Higher Education Quick Takes

Quick Takes

September 10, 2014

Trustees of the California State University System warned Tuesday that, if the system doesn't get enough state funds, it could be forced to admit only transfer students, The Los Angles Times reported. As more students attend community colleges and qualify for Cal State admission, trustees said, the system is squeezed in its ability to admit freshmen, and that pressure could increase without more state funding.


September 10, 2014

Princeton University may soon take several steps to create a campus that is more inclusive to lower-income students, including featuring socioeconomic diversity in freshman orientation and diversity programming, incorporating sensitivity to socioeconomic status in residential housing assignments, and forming a standing committee of administrators to consider polices that affect the educational and social experiences of low-income and first-generation students. The steps are part of a list of recommendations issued Tuesday by a working group appointed by former President Shirley Tilghman and chaired by Valerie Smith, Princeton's undergraduate dean.

While the group found that Princeton's admission and financial aid polices "enabled students from across the socioeconomic spectrum to participate fully in the academic and residential life of the university," it also identified academic challenges that have a "disparate impact on students from lower-income backgrounds." The report noted that students from those backgrounds also faced financial constraints that shut them out of some aspects of campus life, leading them to feel less accepted at the university. The group also recommended:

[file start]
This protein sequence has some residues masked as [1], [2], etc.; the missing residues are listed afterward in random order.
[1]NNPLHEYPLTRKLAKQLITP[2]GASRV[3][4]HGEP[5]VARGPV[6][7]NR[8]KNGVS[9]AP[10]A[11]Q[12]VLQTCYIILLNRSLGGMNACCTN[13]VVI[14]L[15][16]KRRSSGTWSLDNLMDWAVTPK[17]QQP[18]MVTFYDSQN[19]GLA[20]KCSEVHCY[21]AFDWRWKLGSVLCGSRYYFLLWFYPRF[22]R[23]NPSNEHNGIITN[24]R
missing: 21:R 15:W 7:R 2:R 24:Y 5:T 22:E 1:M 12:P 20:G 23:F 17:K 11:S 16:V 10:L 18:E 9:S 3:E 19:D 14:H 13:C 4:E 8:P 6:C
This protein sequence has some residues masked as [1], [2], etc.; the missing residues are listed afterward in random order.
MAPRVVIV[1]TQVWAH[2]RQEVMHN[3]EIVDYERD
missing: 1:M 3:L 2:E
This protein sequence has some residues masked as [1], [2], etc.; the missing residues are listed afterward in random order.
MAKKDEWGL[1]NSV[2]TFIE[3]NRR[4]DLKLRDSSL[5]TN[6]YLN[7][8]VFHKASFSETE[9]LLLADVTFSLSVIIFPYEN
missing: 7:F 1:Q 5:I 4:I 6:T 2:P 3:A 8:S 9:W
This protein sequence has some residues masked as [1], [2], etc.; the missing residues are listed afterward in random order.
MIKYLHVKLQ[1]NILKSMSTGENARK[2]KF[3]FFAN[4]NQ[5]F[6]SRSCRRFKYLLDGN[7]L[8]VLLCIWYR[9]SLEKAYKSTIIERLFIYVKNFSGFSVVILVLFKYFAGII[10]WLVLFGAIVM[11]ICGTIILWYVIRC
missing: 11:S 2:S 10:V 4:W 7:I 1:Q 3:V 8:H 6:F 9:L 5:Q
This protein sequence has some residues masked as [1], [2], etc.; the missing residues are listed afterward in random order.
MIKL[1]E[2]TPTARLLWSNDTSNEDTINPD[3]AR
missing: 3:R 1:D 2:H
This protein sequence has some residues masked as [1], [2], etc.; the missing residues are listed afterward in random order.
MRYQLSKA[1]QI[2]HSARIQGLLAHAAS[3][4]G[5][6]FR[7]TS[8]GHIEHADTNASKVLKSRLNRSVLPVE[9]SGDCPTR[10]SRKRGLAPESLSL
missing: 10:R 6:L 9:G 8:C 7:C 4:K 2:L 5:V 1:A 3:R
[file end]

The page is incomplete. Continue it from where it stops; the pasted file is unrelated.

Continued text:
• Considering alternative systems for measuring academic performance during freshman year, such as "covering" first-year grades by providing students with complete grades but only reporting on transcripts whether they passed or failed a course.
  • Centralizing systems for monitoring students' academic difficulties.
  • Highlighting the existence of courses that address issues concerning social and economic inequality.
  • Ensuring that panels during the university's Freshman Families Weekend feature socioeconomically diverse students and address concerns most pressing to less prosperous parents.

"Some of the recommendations are already being implemented, and Dean Smith and her colleagues are pursuing some of the others," Christopher Eisgruber, Princeton's president, stated. "Some of the recommendations would require additional consideration before we could decide whether to proceed with them, and in some cases we would need to raise the necessary funds."